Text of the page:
This Year in Rock Music: 1975 | Arts

In the 1970s, changing the radio station was more than just the turn of a dial. It was a choice between music legends. A turn one way split a listener between Earth, Wind & Fire and Elton John, the other between Bob Dylan and David Bowie. The airways were saturated with artists revolutionizing their genres and nowhere was this more salient than in rock music. The year 1975 was characterized by a series of rock album releases that defined careers, pushed boundaries, and inspired musicians for generations to come.

July 1975: Fleetwood Mac’s “Fleetwood Mac”

The history of Fleetwood Mac is one defined as much by its members as by the music they created. It was in 1975 that the band released the eponymous album that propelled them to commercial and critical success, their first with the addition of musical (and romantic) duo Lindsey Buckingham and Stevie Nicks. Tracks like “Rhiannon” and “Landslide” showcased Nicks’ vocals and songwriting skills, as well as established the pop-rock feel the band would perfect on 1977’s “Rumours,” largely considered one of the best albums of all time. The group’s lengthy “Fleetwood Mac” tour contributed significantly to the historic romantic turmoil of the band’s members, defining its follow-up in substance as well as style.

August 1975: Bruce Springsteen’s “Born to Run”

Bruce Springsteen (aka “The Boss”) first staked his claim to fame with the release of his third studio album “Born to Run.” Beloved by critics but ignored by the public, Springsteen and the E Street Band began work on what would be their ticket from New Jersey to the Rock & Roll Hall of Fame with one thing in mind: commercial success. Designed for maximum mass appeal, their effort proved a success, reaching number three on the Billboard 200. The Boss’s signature rasp, musical complexity, and penchant for narrative lyrics took over the radio, his lifelong staying-power certainly making up for the extra year or few it took to get there.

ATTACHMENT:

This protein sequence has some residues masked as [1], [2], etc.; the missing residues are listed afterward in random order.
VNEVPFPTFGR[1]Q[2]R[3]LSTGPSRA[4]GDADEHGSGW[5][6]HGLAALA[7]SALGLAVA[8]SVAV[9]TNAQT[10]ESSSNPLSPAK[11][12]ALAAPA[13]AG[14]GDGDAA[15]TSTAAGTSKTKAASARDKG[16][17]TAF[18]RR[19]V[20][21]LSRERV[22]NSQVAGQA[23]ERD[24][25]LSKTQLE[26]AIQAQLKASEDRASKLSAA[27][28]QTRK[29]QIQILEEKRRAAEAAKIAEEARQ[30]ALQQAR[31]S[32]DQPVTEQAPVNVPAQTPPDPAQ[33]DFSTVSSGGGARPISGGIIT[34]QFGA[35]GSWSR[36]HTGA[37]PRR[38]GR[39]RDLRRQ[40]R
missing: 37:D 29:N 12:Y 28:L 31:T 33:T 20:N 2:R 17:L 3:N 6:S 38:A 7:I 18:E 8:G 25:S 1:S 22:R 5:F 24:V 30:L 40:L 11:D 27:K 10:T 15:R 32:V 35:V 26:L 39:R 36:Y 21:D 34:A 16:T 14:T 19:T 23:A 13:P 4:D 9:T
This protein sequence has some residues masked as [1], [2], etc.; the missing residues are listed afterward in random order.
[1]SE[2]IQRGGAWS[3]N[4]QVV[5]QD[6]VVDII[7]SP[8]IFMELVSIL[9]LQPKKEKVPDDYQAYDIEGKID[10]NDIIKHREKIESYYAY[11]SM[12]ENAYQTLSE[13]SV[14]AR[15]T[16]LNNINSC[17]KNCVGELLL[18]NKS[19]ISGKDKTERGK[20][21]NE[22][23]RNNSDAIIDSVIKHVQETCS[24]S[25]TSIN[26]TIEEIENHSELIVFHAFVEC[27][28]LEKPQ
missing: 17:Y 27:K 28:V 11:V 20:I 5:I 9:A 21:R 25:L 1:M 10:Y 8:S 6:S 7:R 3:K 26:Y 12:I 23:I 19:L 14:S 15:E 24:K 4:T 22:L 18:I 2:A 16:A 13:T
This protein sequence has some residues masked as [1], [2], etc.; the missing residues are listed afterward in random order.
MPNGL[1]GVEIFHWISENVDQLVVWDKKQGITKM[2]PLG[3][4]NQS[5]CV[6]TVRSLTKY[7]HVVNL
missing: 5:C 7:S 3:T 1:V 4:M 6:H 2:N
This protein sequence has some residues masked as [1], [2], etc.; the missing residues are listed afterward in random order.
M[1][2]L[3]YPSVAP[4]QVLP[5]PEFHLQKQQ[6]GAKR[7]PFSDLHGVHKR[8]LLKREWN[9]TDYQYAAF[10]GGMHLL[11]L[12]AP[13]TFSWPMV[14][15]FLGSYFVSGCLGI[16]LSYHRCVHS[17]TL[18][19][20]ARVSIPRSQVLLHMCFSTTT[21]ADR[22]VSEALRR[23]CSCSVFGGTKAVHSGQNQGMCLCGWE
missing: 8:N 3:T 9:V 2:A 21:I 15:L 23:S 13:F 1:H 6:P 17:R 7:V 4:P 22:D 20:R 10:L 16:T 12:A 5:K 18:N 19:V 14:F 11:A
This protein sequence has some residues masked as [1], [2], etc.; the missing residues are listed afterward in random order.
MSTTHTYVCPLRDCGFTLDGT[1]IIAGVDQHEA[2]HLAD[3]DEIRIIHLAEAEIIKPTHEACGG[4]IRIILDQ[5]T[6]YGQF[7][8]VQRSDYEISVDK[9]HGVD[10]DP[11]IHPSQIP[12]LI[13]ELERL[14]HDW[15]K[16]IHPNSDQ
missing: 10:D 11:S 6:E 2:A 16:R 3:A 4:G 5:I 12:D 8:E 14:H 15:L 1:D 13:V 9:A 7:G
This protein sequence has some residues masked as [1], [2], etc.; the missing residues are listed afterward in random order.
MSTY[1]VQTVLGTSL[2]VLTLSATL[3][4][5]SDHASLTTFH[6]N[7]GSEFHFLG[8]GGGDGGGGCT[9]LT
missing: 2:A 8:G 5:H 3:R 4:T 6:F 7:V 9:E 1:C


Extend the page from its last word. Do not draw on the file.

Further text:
September 1975: Pink Floyd’s “Wish You Were Here”

While performers in the U.S. and U.K. gravitated toward hard and heavy-metal rock, a select group of British bands took up the waning torch of ’60s psychedelic and blues-rockers in the form of progressive rock. While Pink Floyd’s “The Dark Side of the Moon” (1973) is arguably the best known album from this period, 1975’s “Wish You Were Here” is a 5 track gem of an album that captivated music lovers on both sides of The Pond. The album’s whining synthesizers and saxophone, most notably on the 26 minute, 2 part behemoth track “Shine On You Crazy Diamond,” gave it a distinctly languid feel suitable for the melancholic tribute to founder Syd Barrett they conceived it to be.

November 1975: Queen’s “A Night at the Opera”

The British band Queen, helmed by the iconic Freddie Mercury, released 7 albums between 1973 and 1978, cementing their place forever in any and all conversations on and characterizations of rock music during the decade. Their 1975 release “A Night at the Opera” proved to be their most experimental and successful album yet, drifting fluidly between genres and musical styles and taking cues from progressive rock (“Death On Two Legs (Dedicated to…)”), the ballad (“Love of My Life”), and — notoriously — opera (“Bohemian Rhapsody”). The last of the three, “Bohemian Rhapsody,” reached an unpredicted level of ubiquity and became a microcosm for the band’s diverse musical influences, talent, and unrivaled theatricality. While it’s fair to say every album on this list has been named “one of the best albums of all time,” “A Night at the Opera” is in a league of its own.

December 1975: Patti Smith’s “Horses”

A groundbreaking combination of music, poetry, and aesthetics picked up during her years in New York City’s artistic underground, Patti Smith’s “Horses” defined American punk rock music. What it lacked in commercial success, the album made up in critical adoration and in its lasting legacy. Tracks like “Birdland” and “Land: Horses / Land of a Thousand Dancers / La Mer(de)” incorporated selections of Smith’s spoken word poetry, seamlessly placed between chunks of frantic, garage-band instrumentation, while a smooth reggae beat undercut “Redondo Beach’s” layered tale of finding a body on the beach. A trailblazing effort by Smith, “Horses” created a punk rock frenzy around the globe and served as inspiration for the likes of “R.E.M.” and “The Smiths.”

—Staff writer Allison J. Scharmann can be reached at allison.scharmann@thecrimson.com.



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